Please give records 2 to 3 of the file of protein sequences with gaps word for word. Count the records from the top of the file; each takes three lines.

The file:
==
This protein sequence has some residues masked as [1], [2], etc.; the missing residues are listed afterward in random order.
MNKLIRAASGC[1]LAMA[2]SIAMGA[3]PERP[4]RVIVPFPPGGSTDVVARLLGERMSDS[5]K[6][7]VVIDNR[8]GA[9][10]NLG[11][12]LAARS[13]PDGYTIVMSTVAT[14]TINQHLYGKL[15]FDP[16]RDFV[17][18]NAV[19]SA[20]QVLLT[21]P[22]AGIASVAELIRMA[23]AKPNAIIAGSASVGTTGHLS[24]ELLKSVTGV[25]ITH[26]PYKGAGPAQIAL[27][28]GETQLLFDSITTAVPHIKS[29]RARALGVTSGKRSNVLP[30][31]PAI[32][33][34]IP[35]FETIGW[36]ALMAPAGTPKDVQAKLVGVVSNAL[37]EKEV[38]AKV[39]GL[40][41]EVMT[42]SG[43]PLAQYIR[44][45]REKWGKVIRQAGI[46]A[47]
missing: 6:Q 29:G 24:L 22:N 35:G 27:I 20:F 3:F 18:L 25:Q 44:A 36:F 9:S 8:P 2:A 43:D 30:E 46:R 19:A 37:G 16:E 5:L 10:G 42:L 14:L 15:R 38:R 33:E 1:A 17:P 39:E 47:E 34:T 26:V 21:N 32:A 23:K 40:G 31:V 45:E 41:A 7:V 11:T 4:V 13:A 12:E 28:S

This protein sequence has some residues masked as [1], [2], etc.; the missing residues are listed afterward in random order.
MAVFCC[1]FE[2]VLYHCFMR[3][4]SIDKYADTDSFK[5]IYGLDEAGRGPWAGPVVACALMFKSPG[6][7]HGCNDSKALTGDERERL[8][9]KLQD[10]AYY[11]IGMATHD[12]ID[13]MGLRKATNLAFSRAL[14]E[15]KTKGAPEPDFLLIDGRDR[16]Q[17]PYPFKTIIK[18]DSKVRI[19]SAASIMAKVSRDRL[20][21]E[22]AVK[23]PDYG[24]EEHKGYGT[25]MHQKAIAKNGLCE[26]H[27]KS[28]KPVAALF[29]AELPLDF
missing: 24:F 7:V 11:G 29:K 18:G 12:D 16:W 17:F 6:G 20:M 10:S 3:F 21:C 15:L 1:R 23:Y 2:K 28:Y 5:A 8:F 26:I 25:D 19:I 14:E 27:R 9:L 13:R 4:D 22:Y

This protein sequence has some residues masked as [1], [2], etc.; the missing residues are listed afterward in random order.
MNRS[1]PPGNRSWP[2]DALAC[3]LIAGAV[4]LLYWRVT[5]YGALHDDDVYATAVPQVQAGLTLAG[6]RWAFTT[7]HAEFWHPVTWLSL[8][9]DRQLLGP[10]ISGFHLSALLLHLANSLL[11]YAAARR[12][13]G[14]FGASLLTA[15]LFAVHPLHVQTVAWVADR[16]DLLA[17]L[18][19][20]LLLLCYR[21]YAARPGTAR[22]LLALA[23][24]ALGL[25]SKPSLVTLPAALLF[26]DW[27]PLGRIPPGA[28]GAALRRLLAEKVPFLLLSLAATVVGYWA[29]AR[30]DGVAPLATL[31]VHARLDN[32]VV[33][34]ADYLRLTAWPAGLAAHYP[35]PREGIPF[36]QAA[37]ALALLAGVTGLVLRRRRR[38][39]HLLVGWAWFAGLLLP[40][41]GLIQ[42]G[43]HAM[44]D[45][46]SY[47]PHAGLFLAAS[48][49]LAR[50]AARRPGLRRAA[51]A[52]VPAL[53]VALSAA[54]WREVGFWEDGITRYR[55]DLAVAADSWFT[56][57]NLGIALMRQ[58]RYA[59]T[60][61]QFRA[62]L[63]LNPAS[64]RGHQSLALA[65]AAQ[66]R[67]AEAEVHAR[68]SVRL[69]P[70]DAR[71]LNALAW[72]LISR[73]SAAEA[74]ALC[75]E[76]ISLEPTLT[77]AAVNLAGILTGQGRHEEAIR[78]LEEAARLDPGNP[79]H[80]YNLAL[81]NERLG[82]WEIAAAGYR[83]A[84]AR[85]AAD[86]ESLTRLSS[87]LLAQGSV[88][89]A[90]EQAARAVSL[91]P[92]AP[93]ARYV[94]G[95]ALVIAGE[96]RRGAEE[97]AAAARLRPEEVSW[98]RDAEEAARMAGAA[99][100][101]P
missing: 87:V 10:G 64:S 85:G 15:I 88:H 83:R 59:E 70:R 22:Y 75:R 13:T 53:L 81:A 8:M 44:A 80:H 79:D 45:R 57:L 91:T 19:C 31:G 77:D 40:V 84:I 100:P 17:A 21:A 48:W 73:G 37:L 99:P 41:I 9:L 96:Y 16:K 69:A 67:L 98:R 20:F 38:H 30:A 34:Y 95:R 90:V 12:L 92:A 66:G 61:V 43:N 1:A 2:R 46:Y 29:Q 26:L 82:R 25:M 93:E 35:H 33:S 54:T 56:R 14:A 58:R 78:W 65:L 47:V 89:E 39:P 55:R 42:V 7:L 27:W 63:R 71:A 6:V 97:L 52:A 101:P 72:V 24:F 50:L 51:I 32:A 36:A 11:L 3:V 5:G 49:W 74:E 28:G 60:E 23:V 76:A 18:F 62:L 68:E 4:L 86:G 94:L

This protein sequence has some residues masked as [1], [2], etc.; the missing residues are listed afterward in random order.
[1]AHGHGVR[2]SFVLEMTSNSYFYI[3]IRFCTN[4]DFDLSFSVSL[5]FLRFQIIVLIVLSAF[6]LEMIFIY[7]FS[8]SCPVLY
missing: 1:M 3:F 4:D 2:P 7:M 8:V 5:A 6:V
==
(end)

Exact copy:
This protein sequence has some residues masked as [1], [2], etc.; the missing residues are listed afterward in random order.
MAVFCC[1]FE[2]VLYHCFMR[3][4]SIDKYADTDSFK[5]IYGLDEAGRGPWAGPVVACALMFKSPG[6][7]HGCNDSKALTGDERERL[8][9]KLQD[10]AYY[11]IGMATHD[12]ID[13]MGLRKATNLAFSRAL[14]E[15]KTKGAPEPDFLLIDGRDR[16]Q[17]PYPFKTIIK[18]DSKVRI[19]SAASIMAKVSRDRL[20][21]E[22]AVK[23]PDYG[24]EEHKGYGT[25]MHQKAIAKNGLCE[26]H[27]KS[28]KPVAALF[29]AELPLDF
missing: 24:F 7:V 11:G 29:K 18:G 12:D 16:W 17:F 6:G 20:M 10:S 3:F 21:C 15:L 1:R 23:Y 2:K 28:Y 5:A 8:F 26:I 25:D 19:I 14:E 27:R 9:L 13:R 4:D 22:Y

This protein sequence has some residues masked as [1], [2], etc.; the missing residues are listed afterward in random order.
MNRS[1]PPGNRSWP[2]DALAC[3]LIAGAV[4]LLYWRVT[5]YGALHDDDVYATAVPQVQAGLTLAG[6]RWAFTT[7]HAEFWHPVTWLSL[8][9]DRQLLGP[10]ISGFHLSALLLHLANSLL[11]YAAARR[12][13]G[14]FGASLLTA[15]LFAVHPLHVQTVAWVADR[16]DLLA[17]L[18][19][20]LLLLCYR[21]YAARPGTAR[22]LLALA[23][24]ALGL[25]SKPSLVTLPAALLF[26]DW[27]PLGRIPPGA[28]GAALRRLLAEKVPFLLLSLAATVVGYWA[29]AR[30]DGVAPLATL[31]VHARLDN[32]VV[33][34]ADYLRLTAWPAGLAAHYP[35]PREGIPF[36]QAA[37]ALALLAGVTGLVLRRRRR[38][39]HLLVGWAWFAGLLLP[40][41]GLIQ[42]G[43]HAM[44]D[45][46]SY[47]PHAGLFLAAS[48][49]LAR[50]AARRPGLRRAA[51]A[52]VPAL[53]VALSAA[54]WREVGFWEDGITRYR[55]DLAVAADSWFT[56][57]NLGIALMRQ[58]RYA[59]T[60][61]QFRA[62]L[63]LNPAS[64]RGHQSLALA[65]AAQ[66]R[67]AEAEVHAR[68]SVRL[69]P[70]DAR[71]LNALAW[72]LISR[73]SAAEA[74]ALC[75]E[76]ISLEPTLT[77]AAVNLAGILTGQGRHEEAIR[78]LEEAARLDPGNP[79]H[80]YNLAL[81]NERLG[82]WEIAAAGYR[83]A[84]AR[85]AAD[86]ESLTRLSS[87]LLAQGSV[88][89]A[90]EQAARAVSL[91]P[92]AP[93]ARYV[94]G[95]ALVIAGE[96]RRGAEE[97]AAAARLRPEEVSW[98]RDAEEAARMAGAA[99][100][101]P
missing: 87:V 10:G 64:S 85:G 15:I 88:H 83:R 59:E 70:R 22:Y 75:R 13:T 53:L 81:A 8:M 44:A 80:H 79:D 45:R 57:L 91:T 19:C 31:G 77:D 40:V 84:I 100:P 17:A 21:A 48:W 73:G 37:L 99:P 41:I 9:L 96:Y 16:K 69:A 67:L 98:R 20:F 38:H 30:A 34:Y 95:R 90:V 12:L 92:A 66:G 61:V 43:N 1:A 2:R 46:Y 29:Q 26:L 82:R 25:M 93:E 35:H 33:S 54:T 56:R 14:A 58:R 78:W 65:L 47:V 89:E 39:P 55:R 42:V 7:L 27:W 63:R 71:A 6:V 97:L 52:A 101:P 72:V 24:F 50:L 51:I 32:A 36:A 11:L 3:V 5:G 49:W 74:E 28:G 60:E 23:V 76:A 18:F 62:L 68:E 4:L 86:G 94:L